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Lance Lambert

“The Vintage Vehicle Show”

HotrodhotlineBikes welcomes Lance Lambert to our Guest Colmnists section.  In his early years Lance was hanging out in car dealers showrooms, pumping gas at the local Signal station at the age of 12, building model cars and even attempting to drive his parents 1956 Cadillac at the age of ten. His teenage years were filled with $100 cars, active participation in the Steeds Car Club and occasionally being required by the local authorities to give up his driving privileges. His love for the automobile increased as he matured into adulthood and continues to this day. Lance is an active participant in several car clubs, has automotive articles published locally, nationally and internationally, is frequently asked to make personal appearances at automotive and charity events and, much to his delight, produces and hosts the weekly VINTAGE VEHICLE SHOW.
 
 Lance's talents have been featured on the Speedchannel Network, Hot Rod TV, Fox Sports Network, PBS, PAX Network, i Network and he has even appeared twice on the Comedy Central Network. Lance can be seen weekly on 43 television stations across the nation even weekly in Russia! Join Lance each week as he takes you along for a great ride on the VINTAGE VEHICLE SHOW.
 
You can see the Vintage Vehicle show with Lance Lambert on 45 stations throughout the country, see your local listings for times and channels or go to: http://www.vintagevehicletv.com/
 
 In addition to producing and hosting “The Vintage Vehicle Show” Lance Lambert is also an automotive journalist for the Journal Newspapers.

DALE DID IT!!! (Article by Lance)

In the distant past I’ve had the distinct and dangerous pleasure of being a motorcycle owner. It all began with a two wheeled “doodlebug” powered by a two horsepower Briggs & Stratton lawn mower engine. My first street legal double wheeled delight, albeit not exactly a motorcycle, was a Lambretta 150 CC motor scooter, followed by a more “powerful” 175 CC Lambretta. Yes, these now trendy collectible scooters were not the height of cool back in the early 1960’s, however; remember that having any form of powered mobility at the age of 15 was an instant propellant to the heights of 9th grade popularity. At the age of 16 I left the scooters in the garage and purchased a well used vehicle that traveled around on four wheels. All went well until my buddy Dale knocked the world off its axis.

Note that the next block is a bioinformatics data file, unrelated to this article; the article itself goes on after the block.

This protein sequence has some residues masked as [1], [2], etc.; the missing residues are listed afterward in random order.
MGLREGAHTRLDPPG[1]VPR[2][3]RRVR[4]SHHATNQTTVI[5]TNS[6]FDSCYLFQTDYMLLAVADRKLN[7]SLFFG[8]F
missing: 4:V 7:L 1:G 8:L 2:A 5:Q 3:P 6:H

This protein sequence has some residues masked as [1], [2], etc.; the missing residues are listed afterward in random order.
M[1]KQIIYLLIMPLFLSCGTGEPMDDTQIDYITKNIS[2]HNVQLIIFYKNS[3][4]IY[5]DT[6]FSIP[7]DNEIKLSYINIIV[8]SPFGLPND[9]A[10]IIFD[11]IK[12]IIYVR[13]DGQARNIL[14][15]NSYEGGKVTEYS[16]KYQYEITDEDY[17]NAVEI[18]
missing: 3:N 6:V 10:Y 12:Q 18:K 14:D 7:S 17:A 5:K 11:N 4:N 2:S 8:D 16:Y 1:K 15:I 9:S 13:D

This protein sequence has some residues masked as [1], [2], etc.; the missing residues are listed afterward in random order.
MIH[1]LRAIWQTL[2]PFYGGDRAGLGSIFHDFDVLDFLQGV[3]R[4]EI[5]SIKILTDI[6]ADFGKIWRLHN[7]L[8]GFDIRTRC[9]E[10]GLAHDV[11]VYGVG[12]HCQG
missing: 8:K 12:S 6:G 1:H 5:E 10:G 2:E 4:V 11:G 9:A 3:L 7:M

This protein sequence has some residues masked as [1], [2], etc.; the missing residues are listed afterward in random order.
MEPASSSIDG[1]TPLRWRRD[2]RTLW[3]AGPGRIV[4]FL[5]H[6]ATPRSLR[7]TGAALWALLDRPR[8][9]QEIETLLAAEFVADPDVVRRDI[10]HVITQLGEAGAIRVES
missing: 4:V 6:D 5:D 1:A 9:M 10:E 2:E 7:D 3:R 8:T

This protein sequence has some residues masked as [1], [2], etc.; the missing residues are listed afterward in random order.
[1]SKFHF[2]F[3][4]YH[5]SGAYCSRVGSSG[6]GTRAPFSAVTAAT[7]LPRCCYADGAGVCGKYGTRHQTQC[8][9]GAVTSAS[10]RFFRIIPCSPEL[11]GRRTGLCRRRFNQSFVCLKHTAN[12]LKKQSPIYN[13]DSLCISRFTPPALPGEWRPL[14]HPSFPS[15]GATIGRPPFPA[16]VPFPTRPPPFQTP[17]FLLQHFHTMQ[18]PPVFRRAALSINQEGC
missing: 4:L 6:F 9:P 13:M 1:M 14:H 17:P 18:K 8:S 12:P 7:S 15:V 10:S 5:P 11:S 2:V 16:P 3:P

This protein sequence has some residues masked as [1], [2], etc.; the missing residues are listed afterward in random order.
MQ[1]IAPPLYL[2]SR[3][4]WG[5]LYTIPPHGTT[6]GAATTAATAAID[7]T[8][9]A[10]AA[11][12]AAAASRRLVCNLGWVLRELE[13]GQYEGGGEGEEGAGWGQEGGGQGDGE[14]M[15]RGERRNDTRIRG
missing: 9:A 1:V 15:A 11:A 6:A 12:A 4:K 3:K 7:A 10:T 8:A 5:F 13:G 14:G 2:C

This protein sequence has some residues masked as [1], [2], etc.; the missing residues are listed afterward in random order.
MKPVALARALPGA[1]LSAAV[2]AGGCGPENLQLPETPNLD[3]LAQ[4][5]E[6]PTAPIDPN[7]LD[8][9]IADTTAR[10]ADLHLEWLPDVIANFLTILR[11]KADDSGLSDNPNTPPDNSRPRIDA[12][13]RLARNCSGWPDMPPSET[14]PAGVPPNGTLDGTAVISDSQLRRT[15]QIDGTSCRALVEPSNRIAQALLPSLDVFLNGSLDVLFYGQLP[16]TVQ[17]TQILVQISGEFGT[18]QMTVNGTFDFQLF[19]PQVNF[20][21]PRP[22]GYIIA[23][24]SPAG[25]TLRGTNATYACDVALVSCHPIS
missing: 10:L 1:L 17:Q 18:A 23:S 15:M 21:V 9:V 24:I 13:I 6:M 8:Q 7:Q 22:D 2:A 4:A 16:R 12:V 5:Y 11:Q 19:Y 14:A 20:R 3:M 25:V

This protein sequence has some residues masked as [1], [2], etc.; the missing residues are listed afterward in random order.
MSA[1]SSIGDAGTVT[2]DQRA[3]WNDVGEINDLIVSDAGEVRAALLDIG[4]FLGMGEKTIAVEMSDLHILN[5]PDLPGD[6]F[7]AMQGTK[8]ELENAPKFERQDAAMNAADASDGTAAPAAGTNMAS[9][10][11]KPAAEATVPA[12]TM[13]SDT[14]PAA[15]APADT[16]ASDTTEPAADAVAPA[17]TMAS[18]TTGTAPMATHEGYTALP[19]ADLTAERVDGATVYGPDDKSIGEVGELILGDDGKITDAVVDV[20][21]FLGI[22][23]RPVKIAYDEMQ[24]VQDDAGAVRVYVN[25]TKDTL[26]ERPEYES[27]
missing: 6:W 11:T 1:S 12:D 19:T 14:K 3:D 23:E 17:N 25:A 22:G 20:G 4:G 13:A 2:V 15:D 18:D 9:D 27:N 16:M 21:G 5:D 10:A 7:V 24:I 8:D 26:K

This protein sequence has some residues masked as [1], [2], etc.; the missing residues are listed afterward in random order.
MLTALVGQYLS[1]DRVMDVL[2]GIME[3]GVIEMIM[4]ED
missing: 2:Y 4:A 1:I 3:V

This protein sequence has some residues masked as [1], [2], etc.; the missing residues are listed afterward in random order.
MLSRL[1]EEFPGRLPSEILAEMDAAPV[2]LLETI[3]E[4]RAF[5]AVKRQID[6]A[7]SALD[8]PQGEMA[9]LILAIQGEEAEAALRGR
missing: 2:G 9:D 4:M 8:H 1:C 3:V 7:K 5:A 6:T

Dale was, and still is, one of my best friends. We met on our first day in Mrs. Plotts’ kindergarten class at Franklin Elementary School in Tacoma, WA. Dale introduced himself and helped me through

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what I still remember as a very traumatic beginning to a less than stellar academic career. Dale joined me in many of my life’s high points and helped me through a few of the low points. He was the one neighborhood kid about whom my parents would say things like “How’s Dale? We haven’t seen him in a few days. We wish you’d get good grades like Dale does.” The two most momentous things Dale did for me were get me off the road to Hoodlumville and, a few years later, get me back on the road to two wheeled pleasure.